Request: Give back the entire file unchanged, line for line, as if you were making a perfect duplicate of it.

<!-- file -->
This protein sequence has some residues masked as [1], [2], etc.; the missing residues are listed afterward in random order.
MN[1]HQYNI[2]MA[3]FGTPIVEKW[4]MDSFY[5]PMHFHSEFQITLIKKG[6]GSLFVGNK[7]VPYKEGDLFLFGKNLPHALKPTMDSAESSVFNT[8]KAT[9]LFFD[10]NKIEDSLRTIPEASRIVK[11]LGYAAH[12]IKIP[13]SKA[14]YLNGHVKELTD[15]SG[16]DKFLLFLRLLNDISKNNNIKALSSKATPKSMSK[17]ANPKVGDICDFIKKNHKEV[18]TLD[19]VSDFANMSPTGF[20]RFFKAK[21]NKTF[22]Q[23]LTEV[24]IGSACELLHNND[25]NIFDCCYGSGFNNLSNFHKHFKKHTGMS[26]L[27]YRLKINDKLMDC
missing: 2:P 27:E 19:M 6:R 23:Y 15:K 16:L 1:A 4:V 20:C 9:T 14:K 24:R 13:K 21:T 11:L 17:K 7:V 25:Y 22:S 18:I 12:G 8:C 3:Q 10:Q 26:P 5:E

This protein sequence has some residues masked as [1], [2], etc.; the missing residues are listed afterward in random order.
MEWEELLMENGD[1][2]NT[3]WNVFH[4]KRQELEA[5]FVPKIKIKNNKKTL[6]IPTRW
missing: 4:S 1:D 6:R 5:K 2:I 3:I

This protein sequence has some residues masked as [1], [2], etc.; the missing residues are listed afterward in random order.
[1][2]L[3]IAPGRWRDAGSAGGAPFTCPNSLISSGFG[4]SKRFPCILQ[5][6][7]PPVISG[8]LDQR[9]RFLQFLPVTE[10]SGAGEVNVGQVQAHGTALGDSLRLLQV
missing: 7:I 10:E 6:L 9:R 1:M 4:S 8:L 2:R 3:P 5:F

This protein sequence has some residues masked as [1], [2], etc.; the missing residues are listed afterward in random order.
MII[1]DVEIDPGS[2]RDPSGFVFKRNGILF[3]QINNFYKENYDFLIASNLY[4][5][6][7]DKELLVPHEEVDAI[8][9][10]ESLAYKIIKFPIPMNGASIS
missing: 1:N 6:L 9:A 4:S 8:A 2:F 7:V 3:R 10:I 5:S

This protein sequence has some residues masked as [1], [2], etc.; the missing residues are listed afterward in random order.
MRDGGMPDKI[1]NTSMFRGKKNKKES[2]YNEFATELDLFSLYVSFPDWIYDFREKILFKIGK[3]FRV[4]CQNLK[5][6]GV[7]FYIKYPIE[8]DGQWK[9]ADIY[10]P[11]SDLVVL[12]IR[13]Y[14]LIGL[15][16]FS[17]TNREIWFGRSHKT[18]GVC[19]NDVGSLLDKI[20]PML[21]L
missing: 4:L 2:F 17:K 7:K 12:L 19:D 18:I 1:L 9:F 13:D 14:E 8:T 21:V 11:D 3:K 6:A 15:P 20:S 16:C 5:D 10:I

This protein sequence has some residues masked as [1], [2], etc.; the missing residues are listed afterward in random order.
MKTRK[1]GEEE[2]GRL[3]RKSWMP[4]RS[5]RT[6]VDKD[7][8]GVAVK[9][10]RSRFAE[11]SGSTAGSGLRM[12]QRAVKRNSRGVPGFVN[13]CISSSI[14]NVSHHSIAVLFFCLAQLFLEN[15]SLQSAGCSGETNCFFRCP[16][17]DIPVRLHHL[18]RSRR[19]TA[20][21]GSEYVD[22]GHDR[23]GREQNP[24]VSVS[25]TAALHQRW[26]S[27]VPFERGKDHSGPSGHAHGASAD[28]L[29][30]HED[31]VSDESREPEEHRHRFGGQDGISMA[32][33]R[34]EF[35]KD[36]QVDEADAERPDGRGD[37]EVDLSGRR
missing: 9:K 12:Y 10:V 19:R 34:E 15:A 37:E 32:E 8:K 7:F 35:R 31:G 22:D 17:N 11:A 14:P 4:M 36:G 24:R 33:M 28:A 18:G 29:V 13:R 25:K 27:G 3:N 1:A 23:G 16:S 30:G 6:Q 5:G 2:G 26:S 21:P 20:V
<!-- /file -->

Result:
This protein sequence has some residues masked as [1], [2], etc.; the missing residues are listed afterward in random order.
MN[1]HQYNI[2]MA[3]FGTPIVEKW[4]MDSFY[5]PMHFHSEFQITLIKKG[6]GSLFVGNK[7]VPYKEGDLFLFGKNLPHALKPTMDSAESSVFNT[8]KAT[9]LFFD[10]NKIEDSLRTIPEASRIVK[11]LGYAAH[12]IKIP[13]SKA[14]YLNGHVKELTD[15]SG[16]DKFLLFLRLLNDISKNNNIKALSSKATPKSMSK[17]ANPKVGDICDFIKKNHKEV[18]TLD[19]VSDFANMSPTGF[20]RFFKAK[21]NKTF[22]Q[23]LTEV[24]IGSACELLHNND[25]NIFDCCYGSGFNNLSNFHKHFKKHTGMS[26]L[27]YRLKINDKLMDC
missing: 2:P 27:E 19:M 6:R 23:Y 15:K 16:L 1:A 4:V 20:C 9:T 14:K 24:R 13:K 21:T 11:L 17:K 7:V 25:Y 22:S 18:I 12:G 8:C 3:Q 10:Q 26:P 5:E

This protein sequence has some residues masked as [1], [2], etc.; the missing residues are listed afterward in random order.
MEWEELLMENGD[1][2]NT[3]WNVFH[4]KRQELEA[5]FVPKIKIKNNKKTL[6]IPTRW
missing: 4:S 1:D 6:R 5:K 2:I 3:I

This protein sequence has some residues masked as [1], [2], etc.; the missing residues are listed afterward in random order.
[1][2]L[3]IAPGRWRDAGSAGGAPFTCPNSLISSGFG[4]SKRFPCILQ[5][6][7]PPVISG[8]LDQR[9]RFLQFLPVTE[10]SGAGEVNVGQVQAHGTALGDSLRLLQV
missing: 7:I 10:E 6:L 9:R 1:M 4:S 8:L 2:R 3:P 5:F

This protein sequence has some residues masked as [1], [2], etc.; the missing residues are listed afterward in random order.
MII[1]DVEIDPGS[2]RDPSGFVFKRNGILF[3]QINNFYKENYDFLIASNLY[4][5][6][7]DKELLVPHEEVDAI[8][9][10]ESLAYKIIKFPIPMNGASIS
missing: 1:N 6:L 9:A 4:S 8:A 2:F 7:V 3:R 10:I 5:S

This protein sequence has some residues masked as [1], [2], etc.; the missing residues are listed afterward in random order.
MRDGGMPDKI[1]NTSMFRGKKNKKES[2]YNEFATELDLFSLYVSFPDWIYDFREKILFKIGK[3]FRV[4]CQNLK[5][6]GV[7]FYIKYPIE[8]DGQWK[9]ADIY[10]P[11]SDLVVL[12]IR[13]Y[14]LIGL[15][16]FS[17]TNREIWFGRSHKT[18]GVC[19]NDVGSLLDKI[20]PML[21]L
missing: 4:L 2:F 17:K 7:K 12:L 19:D 18:I 1:L 9:F 13:D 14:E 8:T 21:V 11:D 3:K 6:A 15:P 20:S 16:C 5:D 10:I

This protein sequence has some residues masked as [1], [2], etc.; the missing residues are listed afterward in random order.
MKTRK[1]GEEE[2]GRL[3]RKSWMP[4]RS[5]RT[6]VDKD[7][8]GVAVK[9][10]RSRFAE[11]SGSTAGSGLRM[12]QRAVKRNSRGVPGFVN[13]CISSSI[14]NVSHHSIAVLFFCLAQLFLEN[15]SLQSAGCSGETNCFFRCP[16][17]DIPVRLHHL[18]RSRR[19]TA[20][21]GSEYVD[22]GHDR[23]GREQNP[24]VSVS[25]TAALHQRW[26]S[27]VPFERGKDHSGPSGHAHGASAD[28]L[29][30]HED[31]VSDESREPEEHRHRFGGQDGISMA[32][33]R[34]EF[35]KD[36]QVDEADAERPDGRGD[37]EVDLSGRR
missing: 9:K 12:Y 10:V 19:R 34:E 15:A 37:E 32:E 8:K 7:F 35:R 31:G 22:D 17:N 11:A 14:P 4:M 36:G 24:R 33:M 28:A 18:G 29:V 13:R 25:K 27:G 3:N 1:A 23:G 16:S 30:G 6:Q 5:G 2:G 26:S 21:P 20:V